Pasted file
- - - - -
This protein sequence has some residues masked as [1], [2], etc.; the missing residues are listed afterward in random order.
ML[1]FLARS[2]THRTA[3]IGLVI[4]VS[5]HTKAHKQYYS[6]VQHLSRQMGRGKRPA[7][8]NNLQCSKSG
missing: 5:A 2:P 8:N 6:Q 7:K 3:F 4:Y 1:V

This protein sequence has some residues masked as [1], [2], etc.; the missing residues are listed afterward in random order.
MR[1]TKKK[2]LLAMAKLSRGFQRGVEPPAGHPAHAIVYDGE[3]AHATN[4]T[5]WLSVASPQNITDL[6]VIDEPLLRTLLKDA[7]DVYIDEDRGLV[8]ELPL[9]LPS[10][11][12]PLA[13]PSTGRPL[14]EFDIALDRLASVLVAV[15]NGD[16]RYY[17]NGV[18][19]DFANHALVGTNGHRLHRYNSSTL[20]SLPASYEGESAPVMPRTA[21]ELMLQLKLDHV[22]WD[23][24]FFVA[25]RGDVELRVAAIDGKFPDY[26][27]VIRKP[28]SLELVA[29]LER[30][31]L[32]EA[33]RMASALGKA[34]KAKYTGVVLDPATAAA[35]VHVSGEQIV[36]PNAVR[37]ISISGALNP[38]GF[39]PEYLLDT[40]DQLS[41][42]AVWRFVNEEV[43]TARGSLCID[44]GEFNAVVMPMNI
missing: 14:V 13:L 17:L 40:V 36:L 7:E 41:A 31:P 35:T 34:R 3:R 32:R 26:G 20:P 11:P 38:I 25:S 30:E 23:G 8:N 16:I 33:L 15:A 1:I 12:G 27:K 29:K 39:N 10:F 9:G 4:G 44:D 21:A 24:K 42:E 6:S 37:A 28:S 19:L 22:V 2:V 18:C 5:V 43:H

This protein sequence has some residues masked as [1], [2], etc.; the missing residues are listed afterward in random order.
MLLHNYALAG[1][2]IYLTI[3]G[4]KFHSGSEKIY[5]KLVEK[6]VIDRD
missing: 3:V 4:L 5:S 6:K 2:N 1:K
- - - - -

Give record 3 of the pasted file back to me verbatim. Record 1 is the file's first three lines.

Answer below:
This protein sequence has some residues masked as [1], [2], etc.; the missing residues are listed afterward in random order.
MLLHNYALAG[1][2]IYLTI[3]G[4]KFHSGSEKIY[5]KLVEK[6]VIDRD
missing: 3:V 4:L 5:S 6:K 2:N 1:K